But corny metaphors aside, painting an accent wall is just about the no-brainer-easiest and fastest things you can do to spiff up a room, in less than a couple of hours.
But before you go out and buy $45/gallon Ralph Lauren Orange Frenzy (or whatever) for that accent wall of yours, you’ll want to observe a few conventions:
1. Most Prominent Wall
You’ll want your accent wall to be the first, or one of the first, things you see as you enter a room. This is not a you’ll-die-if-you-don’t-do-it type of rule, but rather nice to observe. At the very least don’t make it the back wall.
What area of the room do you want to highlight or define? An accent wall is great at separating areas within larger areas, such as a family sitting area that happens to be within a larger room. Think in terms of sub-rooms, not just rooms.
3. Focal Point
Do not put make your accent wall a blank wall with nothing around it. You’ll want a fireplace, music center, flat-screen TV, bed, fountain, or something of this nature to highlight.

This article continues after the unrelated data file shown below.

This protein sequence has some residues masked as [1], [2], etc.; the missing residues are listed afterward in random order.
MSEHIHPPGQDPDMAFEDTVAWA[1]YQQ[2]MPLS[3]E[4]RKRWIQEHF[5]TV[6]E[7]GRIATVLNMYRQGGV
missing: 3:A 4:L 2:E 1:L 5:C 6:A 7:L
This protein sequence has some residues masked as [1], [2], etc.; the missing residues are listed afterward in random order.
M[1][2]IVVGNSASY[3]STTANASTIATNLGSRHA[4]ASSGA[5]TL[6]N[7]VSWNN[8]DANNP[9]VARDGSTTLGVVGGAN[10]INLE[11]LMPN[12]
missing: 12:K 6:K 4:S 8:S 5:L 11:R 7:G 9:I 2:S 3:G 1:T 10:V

4. Bold Against Neutral
The most common method of painting an accent wall is to make the “target wall” something vibrant (red, pink, orange, dark green or blue) and to make surrounding walls neutral. But you can also make the surrounding walls a lighter, paler version of the accent wall.
Color coordinating your accent wall doesn’t necessarily mean matching. It can mean complementary colors.
5. Color Coordination
Coordinate your accent wall with a few key items in your room: sofa, pillows, throw rug, etc. Don’t go overboard, though.
6. Media Other Than Paint
Paint isn’t the only material you can use for your accent wall. Think: tile or wallpaper, too. In addition, you can frame your accent wall in molding.